Nation's Teachers Feeling Better About Jobs, Salaries, Survey Finds

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Most teachers are more satisfied with their jobs now than they were a decade ago, a survey released last week concludes, although those in urban areas are not as optimistic as their rural and suburban peers.

Respondents to the Metropolitan Life teacher survey were nearly twice as likely to say they earn a "decent salary" as they were in 1984, when the insurance company began surveying teachers' attitudes.

The new study, which compares American teachers' views with those expressed in 1984, found progress on several fronts. A decade ago, only 45 percent of the teachers surveyed said they would advise a young person to become a teacher. In the new survey, that proportion increased to 67 percent.

Teachers' satisfaction with the quality of their training and preparation for the classroom also has increased. And the respondents were more positive about the quality of teachers in their schools, their schools' curricula and standards, and the amount of support they receive from parents and their communities.

But when teachers' attitudes were broken down by the location of their schools, the survey found substantial differences in the experiences of urban teachers.

Teachers in city schools were the least likely to feel "respected in today's society," the study found.

Urban teachers also reported that they felt underpaid and that they lacked recognition.

All teachers continue to face daunting problems, the study says, such as inadequate funding of schools and a lack of parent and community support.

Policy Payoffs

The Metropolitan Life Insurance Company and the Education Commission of the States, the Denver-based clearinghouse on state education policy, presented the survey results last week at a luncheon in Washington attended by prominent educators and politicians.

Linda Darling-Hammond, a professor of education at Teachers College, Columbia University, in New York City said the survey findings show that reforms aimed at teaching are making a difference in the field.

"The changes in teachers' perceptions are due to objective changes in the reality of teaching over the last decade," she said.

Ms. Darling-Hammond cited increased salaries, higher admissions standards for teacher education programs, and efforts to restructure schools to be more hospitable to good teaching.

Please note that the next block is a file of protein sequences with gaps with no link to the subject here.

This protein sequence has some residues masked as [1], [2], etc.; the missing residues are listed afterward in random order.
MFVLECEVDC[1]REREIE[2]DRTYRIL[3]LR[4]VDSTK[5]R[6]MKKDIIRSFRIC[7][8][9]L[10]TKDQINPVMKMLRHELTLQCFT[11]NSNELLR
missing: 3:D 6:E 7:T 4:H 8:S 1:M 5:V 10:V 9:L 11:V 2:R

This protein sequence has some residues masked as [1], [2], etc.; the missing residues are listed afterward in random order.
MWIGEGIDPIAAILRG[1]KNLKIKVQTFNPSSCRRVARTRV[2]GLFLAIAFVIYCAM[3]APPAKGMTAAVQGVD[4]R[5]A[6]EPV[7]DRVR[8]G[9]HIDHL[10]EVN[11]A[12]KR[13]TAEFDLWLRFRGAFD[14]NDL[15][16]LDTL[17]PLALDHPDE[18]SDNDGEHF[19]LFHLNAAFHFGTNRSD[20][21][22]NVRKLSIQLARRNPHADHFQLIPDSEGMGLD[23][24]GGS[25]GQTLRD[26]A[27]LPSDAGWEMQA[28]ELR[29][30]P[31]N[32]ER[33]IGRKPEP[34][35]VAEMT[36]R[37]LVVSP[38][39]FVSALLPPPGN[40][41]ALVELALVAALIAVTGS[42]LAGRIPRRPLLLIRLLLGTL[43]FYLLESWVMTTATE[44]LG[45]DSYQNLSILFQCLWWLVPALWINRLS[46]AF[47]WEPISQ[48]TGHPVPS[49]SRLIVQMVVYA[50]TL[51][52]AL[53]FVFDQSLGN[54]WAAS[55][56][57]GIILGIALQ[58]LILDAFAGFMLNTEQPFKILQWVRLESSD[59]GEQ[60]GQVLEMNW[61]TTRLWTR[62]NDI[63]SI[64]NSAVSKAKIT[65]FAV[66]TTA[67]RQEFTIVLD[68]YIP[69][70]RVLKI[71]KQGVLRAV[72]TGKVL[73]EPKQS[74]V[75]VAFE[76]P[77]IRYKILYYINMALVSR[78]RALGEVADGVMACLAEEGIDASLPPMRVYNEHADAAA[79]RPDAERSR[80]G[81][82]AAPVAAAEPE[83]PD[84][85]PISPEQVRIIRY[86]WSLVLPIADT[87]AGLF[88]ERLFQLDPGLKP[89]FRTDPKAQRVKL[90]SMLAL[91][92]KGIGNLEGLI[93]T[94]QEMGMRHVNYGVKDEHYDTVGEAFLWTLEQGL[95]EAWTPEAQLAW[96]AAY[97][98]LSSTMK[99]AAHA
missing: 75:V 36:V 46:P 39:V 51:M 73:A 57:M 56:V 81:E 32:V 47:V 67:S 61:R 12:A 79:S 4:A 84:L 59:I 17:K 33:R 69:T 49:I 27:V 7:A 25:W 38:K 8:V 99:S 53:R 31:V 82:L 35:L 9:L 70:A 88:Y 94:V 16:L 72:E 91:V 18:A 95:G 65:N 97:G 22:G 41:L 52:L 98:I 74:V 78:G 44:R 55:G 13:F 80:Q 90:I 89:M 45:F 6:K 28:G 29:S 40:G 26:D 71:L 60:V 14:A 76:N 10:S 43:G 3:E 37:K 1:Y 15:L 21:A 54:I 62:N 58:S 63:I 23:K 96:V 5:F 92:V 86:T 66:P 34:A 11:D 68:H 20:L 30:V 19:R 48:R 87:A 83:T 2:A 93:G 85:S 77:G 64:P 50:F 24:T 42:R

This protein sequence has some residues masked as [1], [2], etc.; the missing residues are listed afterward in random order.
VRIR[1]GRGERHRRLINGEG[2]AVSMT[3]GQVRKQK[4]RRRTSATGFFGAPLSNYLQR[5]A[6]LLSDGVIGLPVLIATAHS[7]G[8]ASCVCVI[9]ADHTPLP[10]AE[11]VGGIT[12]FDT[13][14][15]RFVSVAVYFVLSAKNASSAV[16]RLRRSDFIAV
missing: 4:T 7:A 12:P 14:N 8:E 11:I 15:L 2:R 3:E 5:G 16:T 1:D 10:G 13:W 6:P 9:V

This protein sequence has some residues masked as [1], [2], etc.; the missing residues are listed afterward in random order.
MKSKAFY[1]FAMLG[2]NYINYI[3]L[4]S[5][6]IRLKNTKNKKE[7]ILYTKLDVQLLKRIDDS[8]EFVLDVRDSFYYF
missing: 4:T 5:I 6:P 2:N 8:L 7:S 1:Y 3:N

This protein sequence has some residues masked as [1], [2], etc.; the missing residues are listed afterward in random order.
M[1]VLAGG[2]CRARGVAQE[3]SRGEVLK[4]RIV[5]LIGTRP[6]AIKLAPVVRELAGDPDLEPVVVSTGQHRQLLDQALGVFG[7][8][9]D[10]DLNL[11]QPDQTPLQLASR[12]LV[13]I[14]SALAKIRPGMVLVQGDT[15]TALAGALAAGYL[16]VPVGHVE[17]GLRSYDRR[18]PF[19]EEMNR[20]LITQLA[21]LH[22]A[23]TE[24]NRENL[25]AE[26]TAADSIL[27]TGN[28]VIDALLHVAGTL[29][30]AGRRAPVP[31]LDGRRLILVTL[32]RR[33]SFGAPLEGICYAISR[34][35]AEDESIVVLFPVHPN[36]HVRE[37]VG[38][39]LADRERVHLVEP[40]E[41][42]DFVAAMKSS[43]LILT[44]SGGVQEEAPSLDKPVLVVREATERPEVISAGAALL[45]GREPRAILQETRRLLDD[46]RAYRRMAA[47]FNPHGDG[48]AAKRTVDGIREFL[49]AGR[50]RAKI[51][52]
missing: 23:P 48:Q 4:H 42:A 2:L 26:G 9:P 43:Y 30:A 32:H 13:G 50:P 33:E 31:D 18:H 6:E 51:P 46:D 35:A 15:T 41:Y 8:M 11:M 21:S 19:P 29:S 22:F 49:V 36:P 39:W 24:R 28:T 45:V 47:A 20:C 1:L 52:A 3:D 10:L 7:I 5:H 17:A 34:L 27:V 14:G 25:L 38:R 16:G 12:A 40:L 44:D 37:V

But the gap between urban teachers' views and those of teachers in suburban and rural areas, she cautioned, shows that "in the last decade, we have become even more unequal as a nation."

In cities, where students need the best-prepared teachers, Ms. Darling-Hammond said, fully one-quarter of newly hired teachers have no formal preparation.

One of the most striking changes was in the percentage of teachers who said their jobs permit them to earn what the survey called decent salaries. In 1984, only 8 percent of respondents agreed with that statement, and 29 percent agreed somewhat.

Three in five teachers responding to the new survey said they either agreed (17 percent) or somewhat agreed (46 percent) that they could earn decent money teaching.

Urban Woes

Teachers also are remaining in the profession longer than they did in the past, the survey found. Forty-five percent of the respondents said they had taught for 20 or more years, compared with 27 percent in the 1984 survey.

On the whole, teachers today are less likely than they were in the mid-1980s to say they have seriously considered leaving the field.

In 1985, 62 percent of teachers who said they had considered quitting cited inadequate salaries. That percentage has declined to 41 percent.

Although teachers remain frustrated by what they see as a lack of respect, pressure to promote students who have not mastered minimum requirements, and excessive administrative tasks, the report says, their overall views of the profession have improved markedly.

Part of the shift may be linked to economic forces that have made teaching more attractive and secure than private-sector jobs, the study says.

But things don't look as rosy to urban teachers. While suburban and rural teachers report a decline in the number of students lacking basic skills, in the number of teenage suicides, and in student absenteeism, urban teachers say those problems have worsened.

Urban teachers also are less positive about the quality of their schools' curricula, academic standards, and funding.

They believe that public support for schools has eroded over the past decade. The number of city teachers saying such support is excellent or good has declined from 53 percent in 1984 to 37 percent in 1995.

In the past 10 years, the percentage of teachers who believe that "emphasizing school discipline and safety will have a strongly positive effect on education in general" has increased substantially, the report says, from 60 percent to 75 percent.

Teachers also support incentives to encourage students to go into teaching; competency tests for licensure; and easier ways to remove incompetent teachers.

Vol. 15, Issue 14

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